That is, that you may get clear of that heartlessness (ἀ θυμίας) towards one another, and may never be cast down by temptations. And this will be by your abounding in hope. Now this is the cause of all good things, and it comes from the Holy Ghost. But it is not simply from the Spirit, but on condition of our contributing our part also. This is why he says, in believing. For this is the way for you to be filled with joy, if you believe, if you hope. Yet he does not say if you hope, but, if you abound in hope, so as not to find comfort in troubles only, but even to have joy through the abundance of faith and hope. And in this way, you will also draw the Spirit to you. In this way, when He has come you will continually keep to all good things. For just as food maintains our life, and by this rules the body, so if we have good works, we shall have the Spirit; and if we have the Spirit, we shall also have good works. As also, on the other hand, if we have no works, the Spirit flies away. But if we be deserted by the Spirit, we shall also halt in our works. For when this has gone, the unclean one comes: this is plain from Saul. For what if he does not choke us as he did him, still he strangles us in some other way by wicked works. We have need then of the harp of David, that we may charm our souls with the divine songs, both these, and those from good actions. Since if we do the one only, and while we listen to the charm, war with the charmer by our actions, as he did of old 1 Samuel 19:10; the remedy will even turn to judgment to us, and the madness become the more furious. For before we heard, the wicked demon was afraid lest we should hear it and recover. But when after hearing it even, we continue the same as we were, this is the very thing to rid him of his fear. Let us sing then the Psalm of good deeds, that we may cast out the sin that is worse than the demon. For a demon certainly will not deprive us of heaven, but does in some cases even work with the sober-minded. But sin will assuredly cast us out. For this is a demon we willingly receive, a self-chosen madness. Wherefore also it has none to pity it or to pardon it. Let us then sing charms over a soul in this plight, as well from the other Scriptures, as also from the blessed David. And let the mouth sing, and the mind be instructed. Even this is no small thing. For if we once teach the tongue to sing, the soul will be ashamed to be devising the opposite of what this sings. Nor is this the only good thing that we shall gain, for we shall also come to know many things which are our interest. For he discourses to you both of things present, and things to come, and of things seen, and of the invisible Creation. And if you would learn about the Heaven, whether it abides as it is or shall be changed, he gives you a clear answer, and will say, The heavens shall wax old as does a garment, and as a vesture shall you fold them up, O God, and they shall be changed. Psalm 102:26 And if you wish to hear of the form of them again, you shall hear, That spreads forth the Heaven like a curtain (δέρριν). And if you be minded to know further about the back of them, he will tell you again, that covers His upper chambers with waters. Psalm 104:2-3 And even here he does not pause, but will likewise discourse with you on the breadth and height, and show you that these are of equal measure. For, As far as the east, he says, is from the west, so far has He set our iniquities from us. Like as the heaven's height above the earth, so is the Lord's mercy upon them that fear Him. (ib. 103:12, 11.) But if you would busy yourself with the foundation of the earth, even this he will not hide from you, but you shall hear him singing and saying, He has founded it upon the seas. Psalm 24:2 And if of earthquakes you are desirous to know, whence they come, he will free you from this difficulty also, by saying, That looks upon the earth, and makes it tremble. Psalm 103:32 And if you enquire the use of the night, this too may thou learn, and know from him. For therein all the beasts of the forest do move. Psalm 103:20 And in what way the mountains are for use, he will tell you, The high mountains are for the stags. And why there are rocks, The rocks are a refuge for the porcupines. Psalm 103:18 Why are there trees yielding no fruit? Learn from him, for there the sparrows build their nests. Psalm 103:17 Why are there fountains in the wildernesses? Hear, that by them the fowls of the heaven dwell, and the wild beasts. Psalm 103:12 Why is there wine? Not that you may drink only (for water is of a nature to suffice for this), but that you may be gladdened also, For wine makes glad the heart of man. Psalm 103:15 And by knowing this you will know how far the use of wine is allowable. Whence are the fowls and the wild beasts nourished? You will hear from his words, All these wait upon You, to give them their meat in due season. Psalm 103:27 If you say, For what purpose are the cattle? He will answer you, that these also are for you, That causes the grass, he says, to grow for the cattle, and the green herb for the service (or retinue)of men. Psalm 103:14 What is the use of the moon? Hear him saying, He made the moon for seasons. Psalm 104:19 And that all things seen and those not seen are made, is a thing that he has also clearly taught us by saying, Himself spoke, and they were made, He commanded, and they were created. Psalm 32:9 And that there is an end of death, this he also teaches when he says, God shall deliver my soul from the hand of hell when He shall receive me. Psalm 43:15 Whence was our body made? He also tells us; He remembers that we are dust Psalm 103:14; and again, whither goes it away? It shall return to its dust. Psalm 104:29 Why was this universe made? For you: For you crown him with glory and honor, and settest him over the works of Your hands. (ib. 8:5, 6.) Have we men any community with the Angels? This he also tells us, saying as follows, You have made him a little lower than the Angels. Of the love of God, Like as a father pities his own children, even so is the Lord merciful to them that fear Him. Psalm 103:13 And of the things that are to meet us after our present life, and of that undisturbed condition, he teaches, Return unto your rest, O my soul. Psalm 116:7 Why the Heaven is so great, this he will also say. For it is because the heavens declare the glory of God. Psalm 19:1 Why day and night were made — not that they may shine and give us rest only, but also that they may instruct us. For there are no speeches nor words, the sounds of which (i.e. day and night) are not heard. Psalm 18:3 How the sea lies round about the earth, this too you will learn from hence. The deep as a garment is the envelopment thereof. For so the Hebrew has it.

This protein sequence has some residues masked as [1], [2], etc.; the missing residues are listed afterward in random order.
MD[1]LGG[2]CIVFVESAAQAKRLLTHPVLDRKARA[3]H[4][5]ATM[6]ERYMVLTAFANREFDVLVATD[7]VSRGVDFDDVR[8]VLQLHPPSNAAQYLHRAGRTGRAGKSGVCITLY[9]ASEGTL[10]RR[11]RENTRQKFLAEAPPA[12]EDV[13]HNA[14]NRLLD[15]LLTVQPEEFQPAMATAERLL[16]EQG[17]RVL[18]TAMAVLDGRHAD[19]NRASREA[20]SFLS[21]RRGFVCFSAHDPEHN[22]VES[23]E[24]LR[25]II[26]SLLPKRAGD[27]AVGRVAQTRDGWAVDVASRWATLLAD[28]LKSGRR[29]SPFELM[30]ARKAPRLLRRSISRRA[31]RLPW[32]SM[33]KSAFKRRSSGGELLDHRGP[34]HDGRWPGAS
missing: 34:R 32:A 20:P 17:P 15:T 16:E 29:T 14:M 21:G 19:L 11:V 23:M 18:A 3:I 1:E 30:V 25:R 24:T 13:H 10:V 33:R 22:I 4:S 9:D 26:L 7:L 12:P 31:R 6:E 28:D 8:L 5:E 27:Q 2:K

But having a sample in what I have mentioned, you will have a notion of all the rest besides, the things about Christ, about the resurrection, about the life to come, about the resting, about punishment, about moral matters, all that concerns doctrines, and you will find the book filled with countless blessings. And if you fall into temptations, you will gain much comfort from hence. If you fall into sins even, you will find countless remedies stored up here, or if into poverty or tribulation, you will see many havens. And if you be righteous you will gain much security hence, and if a sinner much relief. For if you be just and art ill-treated, you will hear him say, For Your sake are we killed all the day long, we are counted as sheep for the slaughter. Psalm 44:22 All these things have come upon us, and yet have we not forgotten You. Psalm 43:17 And if your well-doings make you high, you will hear him say, Enter not into judgment with Your servant, for in Your sight shall no man living be justified Psalm 143:2, and you will be straightway made lowly. And if you be a sinner, and hast despaired of yourself, you will hear him continually singing, Today, if you will hear His voice, harden not your hearts, as in the provocation (ib. 95:7, 8), and you will be stayed up speedily. And if you have a crown even on your head, and art high-minded, you will learn that a king is not saved by a great host, neither shall a giant be saved by the greatness of his might Psalm 33:16: and you will find yourself able to be reasonable. If you be rich, and in reputation, again you will hear him singing, Woe to them that trust in their own might, and boast themselves in the multitude of their riches, Psalm 48:6 And, As for man, his days are as grass Psalm 103:15, And His glory shall not go down with him, after him Psalm 49:17: and you will not think any of the things upon the earth are great. For when what is more splendid than all, even glory and power, is so worthless, what else of things on earth is worth accounting of? But are you in despondency? Hear him saying, Why are you so sorrowful, O my soul, and why do you so disturb me? Trust in God, for I will confess unto Him. Psalm 42:5 Or do you see men in honor who deserve it not? Fret not yourself at them that do wickedly. For as the grass shall they be dried up, and as the green herb shall they soon fall away. (ib. 37:1, 2) Do you see both righteous and sinners punished? Be told that the cause is not the same. For many he says, are the plagues of sinners. Psalm 32:10 But in the case of the righteous, he does not say plagues, but, Many are the troubles of the righteous, but the Lord delivers them out of them all. Psalm 34:19 And again, The death of the sinner is evil. Psalm 33:21 And, Precious in the sight of the Lord is the death of His saints. Psalm 116:15 These things do thou say continually: by these be instructed. For every single word of this has in it an indiscoverable ocean of meaning. For we have been just running over them only: but if you were minded to give these passages accurate investigation, you will see the riches to be great. But at present it is possible even by what I have given, to get cleared of the passions that lie on you. For since he forbids our envying, or being grieved, or despondent out of season, or thinking that riches are anything, or tribulation, or poverty, or fancying life itself to be anything, he frees you from all passions. So for this let us give thanks to God, and let us have our treasure always in hand, that by patience and comfort of the Scriptures we may have hope Romans 15:4, and enjoy the good things to come. Which God grant that we may all attain, by the grace and love toward man of our Lord Jesus Christ. By Whom and with Whom, etc.

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Source. Translated by J. Walker, J. Sheppard and H. Browne, and revised by George B. Stevens. From Nicene and Post-Nicene Fathers, First Series, Vol. 11. Edited by Philip Schaff. (Buffalo, NY: Christian Literature Publishing Co., 1889.) Revised and edited for New Advent by Kevin Knight. <>.